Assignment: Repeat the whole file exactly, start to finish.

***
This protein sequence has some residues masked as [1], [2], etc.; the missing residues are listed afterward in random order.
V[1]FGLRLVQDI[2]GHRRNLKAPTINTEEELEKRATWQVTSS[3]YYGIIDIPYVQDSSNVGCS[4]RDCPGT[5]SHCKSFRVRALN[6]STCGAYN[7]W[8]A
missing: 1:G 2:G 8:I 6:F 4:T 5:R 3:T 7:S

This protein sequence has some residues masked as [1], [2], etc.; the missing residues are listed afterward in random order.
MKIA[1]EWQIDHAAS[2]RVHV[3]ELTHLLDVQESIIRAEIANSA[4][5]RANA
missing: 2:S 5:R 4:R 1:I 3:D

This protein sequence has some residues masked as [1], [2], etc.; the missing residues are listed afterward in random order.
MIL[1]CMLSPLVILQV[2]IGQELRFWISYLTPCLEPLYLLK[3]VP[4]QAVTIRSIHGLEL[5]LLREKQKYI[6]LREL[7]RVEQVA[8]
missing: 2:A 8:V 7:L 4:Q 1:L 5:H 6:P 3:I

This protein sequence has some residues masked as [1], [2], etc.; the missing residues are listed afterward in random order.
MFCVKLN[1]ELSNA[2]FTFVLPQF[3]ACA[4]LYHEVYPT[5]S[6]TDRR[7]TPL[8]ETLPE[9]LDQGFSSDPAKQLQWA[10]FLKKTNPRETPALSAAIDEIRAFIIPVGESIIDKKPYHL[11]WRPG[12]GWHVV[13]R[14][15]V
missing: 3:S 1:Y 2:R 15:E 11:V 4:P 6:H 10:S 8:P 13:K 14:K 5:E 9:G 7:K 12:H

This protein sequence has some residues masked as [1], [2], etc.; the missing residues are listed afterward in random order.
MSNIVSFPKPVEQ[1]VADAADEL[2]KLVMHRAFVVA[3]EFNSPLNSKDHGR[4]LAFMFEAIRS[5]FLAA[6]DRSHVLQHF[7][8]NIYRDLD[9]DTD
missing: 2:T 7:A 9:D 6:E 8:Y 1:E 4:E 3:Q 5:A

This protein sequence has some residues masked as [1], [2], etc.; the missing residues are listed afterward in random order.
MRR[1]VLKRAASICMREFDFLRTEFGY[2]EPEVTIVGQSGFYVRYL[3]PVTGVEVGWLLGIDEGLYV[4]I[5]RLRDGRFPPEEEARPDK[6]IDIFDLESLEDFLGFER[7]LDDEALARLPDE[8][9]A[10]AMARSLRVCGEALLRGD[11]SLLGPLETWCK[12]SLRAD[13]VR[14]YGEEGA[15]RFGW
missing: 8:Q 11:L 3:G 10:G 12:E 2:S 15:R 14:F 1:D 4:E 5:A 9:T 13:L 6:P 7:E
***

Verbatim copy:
This protein sequence has some residues masked as [1], [2], etc.; the missing residues are listed afterward in random order.
V[1]FGLRLVQDI[2]GHRRNLKAPTINTEEELEKRATWQVTSS[3]YYGIIDIPYVQDSSNVGCS[4]RDCPGT[5]SHCKSFRVRALN[6]STCGAYN[7]W[8]A
missing: 1:G 2:G 8:I 6:F 4:T 5:R 3:T 7:S

This protein sequence has some residues masked as [1], [2], etc.; the missing residues are listed afterward in random order.
MKIA[1]EWQIDHAAS[2]RVHV[3]ELTHLLDVQESIIRAEIANSA[4][5]RANA
missing: 2:S 5:R 4:R 1:I 3:D

This protein sequence has some residues masked as [1], [2], etc.; the missing residues are listed afterward in random order.
MIL[1]CMLSPLVILQV[2]IGQELRFWISYLTPCLEPLYLLK[3]VP[4]QAVTIRSIHGLEL[5]LLREKQKYI[6]LREL[7]RVEQVA[8]
missing: 2:A 8:V 7:L 4:Q 1:L 5:H 6:P 3:I

This protein sequence has some residues masked as [1], [2], etc.; the missing residues are listed afterward in random order.
MFCVKLN[1]ELSNA[2]FTFVLPQF[3]ACA[4]LYHEVYPT[5]S[6]TDRR[7]TPL[8]ETLPE[9]LDQGFSSDPAKQLQWA[10]FLKKTNPRETPALSAAIDEIRAFIIPVGESIIDKKPYHL[11]WRPG[12]GWHVV[13]R[14][15]V
missing: 3:S 1:Y 2:R 15:E 11:V 4:P 6:H 10:S 8:P 13:K 14:K 5:E 9:G 7:K 12:H

This protein sequence has some residues masked as [1], [2], etc.; the missing residues are listed afterward in random order.
MSNIVSFPKPVEQ[1]VADAADEL[2]KLVMHRAFVVA[3]EFNSPLNSKDHGR[4]LAFMFEAIRS[5]FLAA[6]DRSHVLQHF[7][8]NIYRDLD[9]DTD
missing: 2:T 7:A 9:D 6:E 8:Y 1:E 4:E 3:Q 5:A

This protein sequence has some residues masked as [1], [2], etc.; the missing residues are listed afterward in random order.
MRR[1]VLKRAASICMREFDFLRTEFGY[2]EPEVTIVGQSGFYVRYL[3]PVTGVEVGWLLGIDEGLYV[4]I[5]RLRDGRFPPEEEARPDK[6]IDIFDLESLEDFLGFER[7]LDDEALARLPDE[8][9]A[10]AMARSLRVCGEALLRGD[11]SLLGPLETWCK[12]SLRAD[13]VR[14]YGEEGA[15]RFGW
missing: 8:Q 11:L 3:G 10:G 12:E 2:S 15:R 14:F 1:D 4:E 5:A 9:T 13:L 6:P 7:E